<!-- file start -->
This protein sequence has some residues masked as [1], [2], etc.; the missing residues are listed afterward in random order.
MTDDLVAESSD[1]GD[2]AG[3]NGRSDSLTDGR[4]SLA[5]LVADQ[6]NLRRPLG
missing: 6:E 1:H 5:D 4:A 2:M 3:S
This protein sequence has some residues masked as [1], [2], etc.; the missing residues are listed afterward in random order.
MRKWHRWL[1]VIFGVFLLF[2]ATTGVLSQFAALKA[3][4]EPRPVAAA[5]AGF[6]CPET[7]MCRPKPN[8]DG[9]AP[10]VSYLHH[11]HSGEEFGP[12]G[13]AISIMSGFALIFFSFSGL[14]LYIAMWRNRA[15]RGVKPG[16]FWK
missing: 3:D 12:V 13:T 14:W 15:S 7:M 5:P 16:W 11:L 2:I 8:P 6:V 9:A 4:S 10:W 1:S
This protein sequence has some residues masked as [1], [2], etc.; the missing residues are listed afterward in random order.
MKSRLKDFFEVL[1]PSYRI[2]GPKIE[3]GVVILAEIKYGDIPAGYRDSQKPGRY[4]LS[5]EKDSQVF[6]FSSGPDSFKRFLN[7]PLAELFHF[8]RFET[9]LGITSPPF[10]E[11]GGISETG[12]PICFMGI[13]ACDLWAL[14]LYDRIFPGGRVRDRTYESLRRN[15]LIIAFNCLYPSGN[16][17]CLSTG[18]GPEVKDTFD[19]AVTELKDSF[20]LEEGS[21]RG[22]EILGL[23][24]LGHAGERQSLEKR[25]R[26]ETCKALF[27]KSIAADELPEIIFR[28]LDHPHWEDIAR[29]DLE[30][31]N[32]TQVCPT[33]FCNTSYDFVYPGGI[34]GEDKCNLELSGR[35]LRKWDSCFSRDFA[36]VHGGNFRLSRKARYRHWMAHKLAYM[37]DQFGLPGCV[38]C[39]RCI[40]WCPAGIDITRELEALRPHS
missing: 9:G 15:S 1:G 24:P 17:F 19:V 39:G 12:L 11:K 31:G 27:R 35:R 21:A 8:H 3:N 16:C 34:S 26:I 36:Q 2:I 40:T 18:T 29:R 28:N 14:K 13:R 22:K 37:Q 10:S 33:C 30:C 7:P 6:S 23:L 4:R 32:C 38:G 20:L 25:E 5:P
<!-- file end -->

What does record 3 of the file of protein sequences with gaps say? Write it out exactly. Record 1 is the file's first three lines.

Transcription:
This protein sequence has some residues masked as [1], [2], etc.; the missing residues are listed afterward in random order.
MKSRLKDFFEVL[1]PSYRI[2]GPKIE[3]GVVILAEIKYGDIPAGYRDSQKPGRY[4]LS[5]EKDSQVF[6]FSSGPDSFKRFLN[7]PLAELFHF[8]RFET[9]LGITSPPF[10]E[11]GGISETG[12]PICFMGI[13]ACDLWAL[14]LYDRIFPGGRVRDRTYESLRRN[15]LIIAFNCLYPSGN[16][17]CLSTG[18]GPEVKDTFD[19]AVTELKDSF[20]LEEGS[21]RG[22]EILGL[23][24]LGHAGERQSLEKR[25]R[26]ETCKALF[27]KSIAADELPEIIFR[28]LDHPHWEDIAR[29]DLE[30][31]N[32]TQVCPT[33]FCNTSYDFVYPGGI[34]GEDKCNLELSGR[35]LRKWDSCFSRDFA[36]VHGGNFRLSRKARYRHWMAHKLAYM[37]DQFGLPGCV[38]C[39]RCI[40]WCPAGIDITRELEALRPHS
missing: 9:G 15:S 1:G 24:P 17:F 19:V 39:G 12:L 11:K 31:G 27:R 35:R 21:A 8:H 3:N 16:C 34:S 26:I 36:Q 2:I 40:T 18:T 29:R 28:N 14:K 13:R 22:K 37:Q 10:S 33:C 30:C 7:P 6:S 23:L 4:R 32:C 38:G 20:L 25:E 5:P